The Giants went on to meet the New York Yankees in the 1951 World Series. In Game 1, Mays, Hank Thompson, and Irvin were the first all-African-American outfield in major league history four years after the color line had been broken. Mays hit poorly while the Giants lost the series 4–2, but he did hit a memorable fly ball in Game 5. DiMaggio and Yankee rookie Mickey Mantle pursued the ball, and as DiMaggio called Mantle off, the younger Yankee got his cleat stuck in an open drainpipe, suffering a knee injury that would affect him the rest of his career. The six-game set was the only time that Mays and DiMaggio (who would retire after the season) would compete against each other.
U.S. Army (1952–53)
Soon after the 1951 season ended, Mays discovered he had been drafted by the United States Army to serve in the Korean War. He applied for a 3-A "hardship" exemption, citing 11 dependents he had to take care of. Since Mays did not live with his dependents, however, he was ineligible for the exemption. Mays flunked his aptitude test (he later claimed that he did so on purpose) but passed it on the second opportunity and was slated to report to Camp Kilmer on May 29.
Before Mays left to join the Army, he was able to play the first few weeks of the 1952 season with the Giants. He batted .236 with four home runs in 34 games but surprised sportswiters such as Red Smith when, in his last game before reporting, he drew cheers from fans of the Brooklyn Dodgers, the Giants' archrivals.
After his induction into the Army on May 29 at Camp Kilmer, Mays reported to Fort Eustis, Virginia, where he spent much of his time playing on military baseball teams with other major leaguers, such as future teammate Johnny Antonelli and Vern Law of the Pittsburgh Pirates. It was at Fort Eustis that Mays learned the basket catch from a fellow Fort Eustis outfielder, Al Fortunato. On July 25, 1953, he suffered a slight fracture in his left foot when he slid into third base in a game. Durocher was worried when he received the news, but his outfielder made a swift recovery. Mays missed about 266 games due to military service. Discharged on March 1, 1954, Mays reported to Giants' spring training the following day.
April 13, 1954, was the first time Mays was in the Giants' lineup on Opening Day; he hit a home run of over 414 feet against Carl Erskine as the Giants defeated the Dodgers 4–3. After he batted .250 in his first 20 games, Durocher moved him from third to fifth in the batting order and encouraged him again to stop trying to pull the ball and instead try to get hits to right field. Mays responded by batting .450 with 25 RBI in his next 20 games. On June 25, he hit an inside-the-park home run against Bob Rush in a 6–2 victory over the Chicago Cubs; the Dodgers announced the accomplishment to their fans in the midst of their own game. Mays was selected to the NL All-Star team; he would be a member of the NL All-Star team in 24-straight All-Star games over a span of 20 seasons.[c] Mays became the first player in history to hit 30 home runs before the All-Star Game Mays had 38 through July 28, but around that time, Durocher asked him to stop swinging for home runs, explaining that the team wanted him to reach base more so run producers like Irvin, Thompson, or Dusty Rhodes could try to drive him home. Mays only hit five home runs after July 8 but upped his batting average from .326 to .345 to win the batting title, becoming the first Giant to lead the league in average since Bill Terry hit .401 in 1930. Hitting 41 home runs as well, Mays won the NL Most Valuable Player Award, as well as the Hickok Belt, presented annually to the top professional athlete of the year.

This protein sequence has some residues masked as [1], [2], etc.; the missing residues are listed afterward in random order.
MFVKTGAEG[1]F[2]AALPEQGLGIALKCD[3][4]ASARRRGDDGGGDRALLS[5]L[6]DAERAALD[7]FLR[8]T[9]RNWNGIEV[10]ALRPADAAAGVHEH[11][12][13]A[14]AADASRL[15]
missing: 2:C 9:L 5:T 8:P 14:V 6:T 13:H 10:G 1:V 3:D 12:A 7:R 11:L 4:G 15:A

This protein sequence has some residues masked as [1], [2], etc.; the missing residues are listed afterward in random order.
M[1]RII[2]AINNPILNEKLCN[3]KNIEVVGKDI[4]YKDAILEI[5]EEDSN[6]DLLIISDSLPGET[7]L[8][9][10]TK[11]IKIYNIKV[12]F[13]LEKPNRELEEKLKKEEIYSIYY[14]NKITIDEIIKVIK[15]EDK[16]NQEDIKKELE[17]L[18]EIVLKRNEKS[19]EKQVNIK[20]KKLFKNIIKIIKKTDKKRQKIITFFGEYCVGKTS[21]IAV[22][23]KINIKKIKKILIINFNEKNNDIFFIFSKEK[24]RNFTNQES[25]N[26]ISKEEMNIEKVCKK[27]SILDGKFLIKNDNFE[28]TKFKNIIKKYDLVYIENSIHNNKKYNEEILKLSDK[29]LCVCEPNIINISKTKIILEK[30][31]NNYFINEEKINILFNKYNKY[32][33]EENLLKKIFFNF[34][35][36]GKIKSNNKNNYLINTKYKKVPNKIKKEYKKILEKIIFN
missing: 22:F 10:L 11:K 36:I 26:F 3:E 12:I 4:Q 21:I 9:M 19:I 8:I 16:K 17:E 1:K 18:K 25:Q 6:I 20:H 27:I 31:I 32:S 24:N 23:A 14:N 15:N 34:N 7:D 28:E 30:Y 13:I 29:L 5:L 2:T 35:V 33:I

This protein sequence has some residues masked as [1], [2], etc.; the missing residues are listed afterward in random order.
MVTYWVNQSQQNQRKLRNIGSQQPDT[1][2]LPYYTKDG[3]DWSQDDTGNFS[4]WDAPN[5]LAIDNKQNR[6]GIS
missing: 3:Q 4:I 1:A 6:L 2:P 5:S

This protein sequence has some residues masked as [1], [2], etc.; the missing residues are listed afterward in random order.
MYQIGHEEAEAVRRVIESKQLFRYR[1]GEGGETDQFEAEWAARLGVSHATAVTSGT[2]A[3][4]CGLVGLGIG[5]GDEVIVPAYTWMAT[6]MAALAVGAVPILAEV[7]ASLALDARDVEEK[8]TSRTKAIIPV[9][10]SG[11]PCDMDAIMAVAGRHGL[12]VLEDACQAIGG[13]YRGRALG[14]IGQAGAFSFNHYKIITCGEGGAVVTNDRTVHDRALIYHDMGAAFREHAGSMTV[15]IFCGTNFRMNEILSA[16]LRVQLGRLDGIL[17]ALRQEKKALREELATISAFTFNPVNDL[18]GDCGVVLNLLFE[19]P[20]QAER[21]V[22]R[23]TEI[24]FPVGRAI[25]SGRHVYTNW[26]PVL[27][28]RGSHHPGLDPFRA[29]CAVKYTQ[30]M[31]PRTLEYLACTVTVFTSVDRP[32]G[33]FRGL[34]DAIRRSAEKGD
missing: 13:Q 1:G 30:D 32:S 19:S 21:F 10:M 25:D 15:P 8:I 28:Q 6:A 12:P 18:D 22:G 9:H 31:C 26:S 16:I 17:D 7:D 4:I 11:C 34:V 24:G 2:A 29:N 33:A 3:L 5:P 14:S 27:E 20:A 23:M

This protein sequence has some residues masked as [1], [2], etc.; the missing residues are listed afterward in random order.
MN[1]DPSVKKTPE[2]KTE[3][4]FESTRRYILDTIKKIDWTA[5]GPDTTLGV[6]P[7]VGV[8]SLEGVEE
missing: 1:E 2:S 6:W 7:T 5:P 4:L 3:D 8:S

The Giants won the National League pennant and the 1954 World Series, sweeping the Cleveland Indians in four games. The 1954 series is perhaps best remembered for "The Catch", an over-the-shoulder running grab by Mays in deep center field of the Polo Grounds of a long drive off the bat of Vic Wertz during the eighth inning of Game 1. The catch prevented two Indian runners from scoring, preserving a tie game. "The Catch transcended baseball," Barra writes, and Larry Schwartz of ESPN said of all the catches that Mays made, "it is regarded as his greatest." Mays did not even look at the ball for the last twenty feet as he ran, saying later that he realized he was going to still be running if he was going to get the ball. The Giants won the game in the 10th inning on a three-run home run by Dusty Rhodes, with Mays scoring the winning run. The 1954 World Series was the team's last championship while based in New York. The next time the franchise won was 56 years later when the San Francisco Giants won the World Series in 2010.
During the 1954 offseason, Mays played winter ball for the Cangrejeros de Santurce in Puerto Rico. He batted close to .400 and won the league's MVP award but got into a confrontation with Rubén Gómez on January 11. After Roberto Clemente took a turn at batting practice, Mays was due to hit next, but Gómez tried to go first. When batting practice pitcher Milton Ralat refused to pitch to him, Gómez sat down on home plate. Mays batted anyway with Gómez sitting there and hit a line drive that bounced of Ralat. Ralat cursed Mays, who took a step towards the mound, prompting Gómez to make a move towards Mays while still holding his bat. Mays threw a punch before manager Herman Franks separated the two. Nothing more came of the confrontation, but Mays cut his season short to return to the mainland United States three days later, citing a bruised knee.